# LM3914 - V Meter (resistor calculations)

Discussion in 'General Electronics Chat' started by deanp, Feb 17, 2012.

1. ### deanp Thread Starter New Member

Feb 17, 2012
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0
Hi All

Im totally new to electronics, and require some help in trying to setup a 0-5V voltage meter using the LM3914 IC (datasheet). The meter will be powered by, and monitor the same rechargeable battery pack (4 x 1.2V @2000mAh). I have read Electronics for Dummies and can still remember the common formulae for electricity from high school i.e V=IR, P=IV, resistors in parrallel.

I have managed to find a Simple Voltage Monitor sheet from NS (http://www.national.com/ms/LB/LB-48.pdf) with the exact specification I need, but I really would like to know how to calculate the resistors that are required for this project.

Im also confused over what pins 4-8 actually mean, but from I could piece together from various implementations of this project on the internet:

• Pin 4 - Vrlo - Lower range of the voltage to be monitored (0.9V x 4 = 3.6V) 0.9V is the voltage at which each battery would be considered as depleted.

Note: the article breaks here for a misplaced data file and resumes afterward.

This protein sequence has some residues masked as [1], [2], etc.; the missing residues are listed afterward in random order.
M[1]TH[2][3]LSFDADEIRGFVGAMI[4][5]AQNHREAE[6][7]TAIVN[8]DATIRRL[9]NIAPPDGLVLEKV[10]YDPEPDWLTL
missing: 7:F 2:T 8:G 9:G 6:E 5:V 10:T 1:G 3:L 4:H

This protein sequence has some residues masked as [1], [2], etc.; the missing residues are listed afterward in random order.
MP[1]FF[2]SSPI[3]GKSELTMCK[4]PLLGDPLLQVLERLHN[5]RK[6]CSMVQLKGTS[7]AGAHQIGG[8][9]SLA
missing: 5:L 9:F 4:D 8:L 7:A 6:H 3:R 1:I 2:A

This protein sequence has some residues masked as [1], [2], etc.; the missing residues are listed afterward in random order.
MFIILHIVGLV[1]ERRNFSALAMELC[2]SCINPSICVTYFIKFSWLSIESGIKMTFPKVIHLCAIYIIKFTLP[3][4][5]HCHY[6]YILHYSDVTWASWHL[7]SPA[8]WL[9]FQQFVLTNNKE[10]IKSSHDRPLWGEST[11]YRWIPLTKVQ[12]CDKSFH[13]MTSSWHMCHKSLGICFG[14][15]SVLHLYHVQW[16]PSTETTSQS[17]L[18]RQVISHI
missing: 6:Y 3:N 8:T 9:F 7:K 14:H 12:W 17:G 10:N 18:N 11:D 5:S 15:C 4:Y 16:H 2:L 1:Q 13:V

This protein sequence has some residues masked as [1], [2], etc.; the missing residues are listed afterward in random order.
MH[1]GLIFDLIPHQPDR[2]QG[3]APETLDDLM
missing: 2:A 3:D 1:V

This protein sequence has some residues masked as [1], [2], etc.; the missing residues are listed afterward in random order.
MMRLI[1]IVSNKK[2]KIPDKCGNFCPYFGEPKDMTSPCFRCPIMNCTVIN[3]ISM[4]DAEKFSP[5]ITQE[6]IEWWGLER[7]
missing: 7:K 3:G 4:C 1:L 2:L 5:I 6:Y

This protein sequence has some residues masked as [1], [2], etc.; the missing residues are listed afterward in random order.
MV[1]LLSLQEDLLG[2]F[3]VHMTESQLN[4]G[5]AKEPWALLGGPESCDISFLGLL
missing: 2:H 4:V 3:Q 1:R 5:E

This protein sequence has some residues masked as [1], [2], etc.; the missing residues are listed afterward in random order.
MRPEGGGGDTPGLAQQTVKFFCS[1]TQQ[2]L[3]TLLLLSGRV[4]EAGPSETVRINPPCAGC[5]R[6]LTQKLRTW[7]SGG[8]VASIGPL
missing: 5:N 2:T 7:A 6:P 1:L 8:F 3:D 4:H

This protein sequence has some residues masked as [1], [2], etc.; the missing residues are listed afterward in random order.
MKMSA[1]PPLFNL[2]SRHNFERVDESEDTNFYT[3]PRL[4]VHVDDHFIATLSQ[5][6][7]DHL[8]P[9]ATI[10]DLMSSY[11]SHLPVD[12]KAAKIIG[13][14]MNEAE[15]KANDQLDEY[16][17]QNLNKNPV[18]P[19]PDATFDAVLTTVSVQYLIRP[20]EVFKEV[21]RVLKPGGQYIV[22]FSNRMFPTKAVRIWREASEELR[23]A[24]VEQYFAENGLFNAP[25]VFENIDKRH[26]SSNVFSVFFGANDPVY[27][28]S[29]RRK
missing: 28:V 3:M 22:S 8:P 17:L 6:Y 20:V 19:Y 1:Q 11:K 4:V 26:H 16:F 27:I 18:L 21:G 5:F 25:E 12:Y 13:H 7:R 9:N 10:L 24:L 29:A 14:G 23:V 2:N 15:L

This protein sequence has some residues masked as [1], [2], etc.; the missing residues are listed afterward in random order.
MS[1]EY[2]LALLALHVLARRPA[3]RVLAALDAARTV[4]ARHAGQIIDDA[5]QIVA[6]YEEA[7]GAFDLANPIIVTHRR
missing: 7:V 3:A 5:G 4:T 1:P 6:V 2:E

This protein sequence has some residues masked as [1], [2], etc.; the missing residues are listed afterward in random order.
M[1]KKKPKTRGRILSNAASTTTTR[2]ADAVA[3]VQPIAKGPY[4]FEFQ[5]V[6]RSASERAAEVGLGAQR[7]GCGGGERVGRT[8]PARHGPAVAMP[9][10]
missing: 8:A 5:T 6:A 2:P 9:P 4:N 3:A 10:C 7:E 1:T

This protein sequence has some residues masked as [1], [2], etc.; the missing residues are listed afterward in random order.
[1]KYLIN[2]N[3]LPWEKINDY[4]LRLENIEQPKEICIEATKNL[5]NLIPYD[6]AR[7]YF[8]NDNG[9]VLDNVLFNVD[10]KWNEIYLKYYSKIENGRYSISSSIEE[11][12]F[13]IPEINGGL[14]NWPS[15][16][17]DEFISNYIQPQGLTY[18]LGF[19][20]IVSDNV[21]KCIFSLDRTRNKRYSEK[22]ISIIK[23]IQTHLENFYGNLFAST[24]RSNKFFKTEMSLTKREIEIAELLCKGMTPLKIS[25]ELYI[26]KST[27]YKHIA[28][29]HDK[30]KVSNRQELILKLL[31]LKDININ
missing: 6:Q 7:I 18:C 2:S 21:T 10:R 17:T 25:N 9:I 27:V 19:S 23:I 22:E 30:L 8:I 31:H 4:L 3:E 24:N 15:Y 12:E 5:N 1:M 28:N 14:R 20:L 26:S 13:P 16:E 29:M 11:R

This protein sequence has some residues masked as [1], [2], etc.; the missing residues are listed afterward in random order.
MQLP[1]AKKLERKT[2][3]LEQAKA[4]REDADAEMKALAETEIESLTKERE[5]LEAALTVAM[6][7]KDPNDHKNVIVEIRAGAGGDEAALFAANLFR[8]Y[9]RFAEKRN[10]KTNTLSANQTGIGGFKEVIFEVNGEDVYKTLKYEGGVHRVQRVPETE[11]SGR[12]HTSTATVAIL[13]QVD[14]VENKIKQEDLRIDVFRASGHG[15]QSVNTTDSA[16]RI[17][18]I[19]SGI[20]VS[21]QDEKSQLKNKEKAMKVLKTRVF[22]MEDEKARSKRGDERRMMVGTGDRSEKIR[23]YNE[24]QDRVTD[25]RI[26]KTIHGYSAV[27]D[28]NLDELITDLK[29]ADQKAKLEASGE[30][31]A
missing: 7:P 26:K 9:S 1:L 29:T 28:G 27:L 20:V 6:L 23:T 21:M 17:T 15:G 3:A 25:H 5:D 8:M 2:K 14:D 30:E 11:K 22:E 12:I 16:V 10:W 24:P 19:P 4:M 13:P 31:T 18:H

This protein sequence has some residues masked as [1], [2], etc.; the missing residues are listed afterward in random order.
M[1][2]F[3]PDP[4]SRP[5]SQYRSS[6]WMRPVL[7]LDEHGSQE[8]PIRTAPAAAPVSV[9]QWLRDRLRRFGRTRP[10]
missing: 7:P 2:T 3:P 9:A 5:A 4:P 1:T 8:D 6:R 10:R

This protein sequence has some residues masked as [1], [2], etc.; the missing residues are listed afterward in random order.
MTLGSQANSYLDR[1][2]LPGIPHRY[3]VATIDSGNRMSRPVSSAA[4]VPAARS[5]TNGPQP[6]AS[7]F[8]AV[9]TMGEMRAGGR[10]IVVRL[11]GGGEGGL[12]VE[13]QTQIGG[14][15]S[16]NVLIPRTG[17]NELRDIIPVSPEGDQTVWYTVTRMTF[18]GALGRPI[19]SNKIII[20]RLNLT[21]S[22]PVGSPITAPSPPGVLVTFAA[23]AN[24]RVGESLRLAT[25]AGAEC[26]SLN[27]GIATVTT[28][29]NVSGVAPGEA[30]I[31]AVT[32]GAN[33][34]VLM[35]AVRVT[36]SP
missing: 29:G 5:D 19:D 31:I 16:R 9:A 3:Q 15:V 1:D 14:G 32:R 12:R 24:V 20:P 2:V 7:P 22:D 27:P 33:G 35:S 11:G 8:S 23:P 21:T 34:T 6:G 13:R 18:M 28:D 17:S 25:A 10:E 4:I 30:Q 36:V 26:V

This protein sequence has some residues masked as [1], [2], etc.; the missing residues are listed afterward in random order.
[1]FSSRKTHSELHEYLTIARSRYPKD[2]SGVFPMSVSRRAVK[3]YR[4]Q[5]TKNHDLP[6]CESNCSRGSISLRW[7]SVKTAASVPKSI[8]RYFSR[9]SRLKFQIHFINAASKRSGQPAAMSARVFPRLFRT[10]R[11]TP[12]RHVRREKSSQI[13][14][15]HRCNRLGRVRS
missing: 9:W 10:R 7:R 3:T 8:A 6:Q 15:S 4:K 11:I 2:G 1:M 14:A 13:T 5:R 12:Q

• Pin 5 - Signal source
• Pin 6 - Vrhi - High range of voltage to be monitored ( 1.425V x 4 = 5.75V) 1.425V voltage at which each battery is at max charge.
• Pin 7 - Ref Out Vrhi - Vrlo = 2.1V, the voltage range to be monitored i.e. 0.21V per/LED.
• Pin 8 - ?

I appreciate any help thats provided, and I apologise if I've left any information out of the post.

• ###### LM3914 Circuit.jpg
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Last edited: Feb 17, 2012
2. ### R!f@@ AAC Fanatic!

Apr 2, 2009
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Please post ur diagram .

3. ### bountyhunter Well-Known Member

Sep 7, 2009
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If you look at the internal schematic of the device it's self explanatory. I have one from a design I did I will attach it.

You have a string of ten comparators with 1K resistors in a string. You can ground the bottom of the string or put a resistor there to raise the first trigger point up. The 1.25V reference is there to let you make a resistive divider to set the bottom and top voltage set on the resistor string to any value between 0 and 1.25V.

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4. ### Ron H AAC Fanatic!

Apr 14, 2005
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I hope you're not implying that 1.25V is the maximum value that pin 7 can be set to.

5. ### bountyhunter Well-Known Member

Sep 7, 2009
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It is using the internal reference and simple resistor dividers. The simple way is to st the ends of the resistor string to some voltage in that range then scale the input to match it. That's what the part was designed for, but you can use higher voltage on the comparators.

6. ### Ron H AAC Fanatic!

Apr 14, 2005
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Just to clarify: Pin 7 can be set to any voltage between ≈1.28V and Vcc-1.5V.